Document Type



Boston University Law Review




No longer confined to isolated corners of the web, cyber hate now enjoys a major presence on popular social media sites. The Facebook group Kill a Jew Day, for instance, acquired thousands of friends within days of its formation, while YouTube has hosted videos with names like How to Kill a Beaner, Execute the Gays, and Murder Muslim Scum. The mainstreaming of cyber hate has the troubling potential to shape public expectations of online discourse.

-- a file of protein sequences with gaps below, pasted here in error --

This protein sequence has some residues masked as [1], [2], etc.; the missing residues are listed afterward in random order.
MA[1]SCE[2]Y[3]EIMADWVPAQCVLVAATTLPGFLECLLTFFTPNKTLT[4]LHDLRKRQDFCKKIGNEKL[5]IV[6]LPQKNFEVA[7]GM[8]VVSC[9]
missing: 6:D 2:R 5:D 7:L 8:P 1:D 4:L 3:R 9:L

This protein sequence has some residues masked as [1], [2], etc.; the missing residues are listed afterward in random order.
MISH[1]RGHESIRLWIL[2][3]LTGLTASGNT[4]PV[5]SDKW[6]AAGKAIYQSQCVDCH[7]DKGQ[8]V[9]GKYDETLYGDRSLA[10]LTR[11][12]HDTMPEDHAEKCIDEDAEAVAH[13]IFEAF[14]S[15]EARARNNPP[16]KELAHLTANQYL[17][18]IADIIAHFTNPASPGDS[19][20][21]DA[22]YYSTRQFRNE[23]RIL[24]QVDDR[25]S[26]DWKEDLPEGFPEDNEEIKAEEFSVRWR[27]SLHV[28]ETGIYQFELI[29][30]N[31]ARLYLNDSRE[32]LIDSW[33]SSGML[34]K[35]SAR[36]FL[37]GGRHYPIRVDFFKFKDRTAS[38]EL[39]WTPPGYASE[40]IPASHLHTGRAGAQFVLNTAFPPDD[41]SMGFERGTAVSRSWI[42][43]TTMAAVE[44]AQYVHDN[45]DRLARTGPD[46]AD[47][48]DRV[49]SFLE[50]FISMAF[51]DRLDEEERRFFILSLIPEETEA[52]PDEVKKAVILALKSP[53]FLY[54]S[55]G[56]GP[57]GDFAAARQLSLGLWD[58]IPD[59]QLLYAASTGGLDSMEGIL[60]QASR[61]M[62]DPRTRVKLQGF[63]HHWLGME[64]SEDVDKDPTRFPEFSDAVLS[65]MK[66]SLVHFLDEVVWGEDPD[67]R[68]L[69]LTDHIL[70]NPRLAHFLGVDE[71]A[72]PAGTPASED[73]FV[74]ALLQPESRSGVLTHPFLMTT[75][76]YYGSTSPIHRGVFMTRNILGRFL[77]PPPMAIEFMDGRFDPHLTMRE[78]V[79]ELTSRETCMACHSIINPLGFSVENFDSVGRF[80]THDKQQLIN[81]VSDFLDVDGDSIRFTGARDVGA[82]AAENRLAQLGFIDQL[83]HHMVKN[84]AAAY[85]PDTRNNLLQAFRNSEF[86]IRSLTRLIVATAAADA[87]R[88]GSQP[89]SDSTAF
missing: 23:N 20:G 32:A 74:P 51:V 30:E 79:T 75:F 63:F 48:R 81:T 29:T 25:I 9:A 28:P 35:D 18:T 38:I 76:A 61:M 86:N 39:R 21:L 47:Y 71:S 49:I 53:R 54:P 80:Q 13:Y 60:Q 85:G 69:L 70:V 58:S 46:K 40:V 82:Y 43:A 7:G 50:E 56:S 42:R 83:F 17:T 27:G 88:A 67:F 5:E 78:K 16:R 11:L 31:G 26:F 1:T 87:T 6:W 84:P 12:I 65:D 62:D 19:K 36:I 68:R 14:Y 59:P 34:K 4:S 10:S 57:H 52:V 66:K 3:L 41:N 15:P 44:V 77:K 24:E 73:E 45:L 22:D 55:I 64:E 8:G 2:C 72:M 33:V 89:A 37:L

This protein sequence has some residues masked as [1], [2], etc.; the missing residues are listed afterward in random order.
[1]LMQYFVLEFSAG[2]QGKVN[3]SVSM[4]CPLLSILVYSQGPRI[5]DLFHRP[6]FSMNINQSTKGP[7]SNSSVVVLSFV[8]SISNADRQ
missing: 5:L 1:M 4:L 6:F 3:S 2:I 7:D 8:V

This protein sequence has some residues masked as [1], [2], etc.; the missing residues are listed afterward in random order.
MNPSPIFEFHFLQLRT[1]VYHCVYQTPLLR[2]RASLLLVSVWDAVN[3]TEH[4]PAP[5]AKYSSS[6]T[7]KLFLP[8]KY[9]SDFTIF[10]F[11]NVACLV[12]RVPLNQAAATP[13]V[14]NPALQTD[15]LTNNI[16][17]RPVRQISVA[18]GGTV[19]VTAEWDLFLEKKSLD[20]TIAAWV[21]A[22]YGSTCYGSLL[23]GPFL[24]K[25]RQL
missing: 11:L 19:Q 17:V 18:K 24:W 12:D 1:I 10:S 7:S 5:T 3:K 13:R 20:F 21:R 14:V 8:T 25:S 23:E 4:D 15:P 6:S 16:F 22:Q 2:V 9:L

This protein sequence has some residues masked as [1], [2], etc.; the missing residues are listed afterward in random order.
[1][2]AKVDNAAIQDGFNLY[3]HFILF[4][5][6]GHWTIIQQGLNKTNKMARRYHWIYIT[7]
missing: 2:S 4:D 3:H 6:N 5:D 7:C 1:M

Internet intermediaries have the freedom and influence to seize this defining moment in cyber hate's history. We believe that a thoughtful and nuanced intermediary-based approach to hate speech can foster respectful and vibrant online discourse. We urge intermediaries to help address cyber hate by adopting accessible and transparent policies that educate users about their rights and responsibilities as digital citizens. Intermediaries' options include challenging hateful speech by responding with counter-speech and empowering community members to enforce norms of digital citizenship.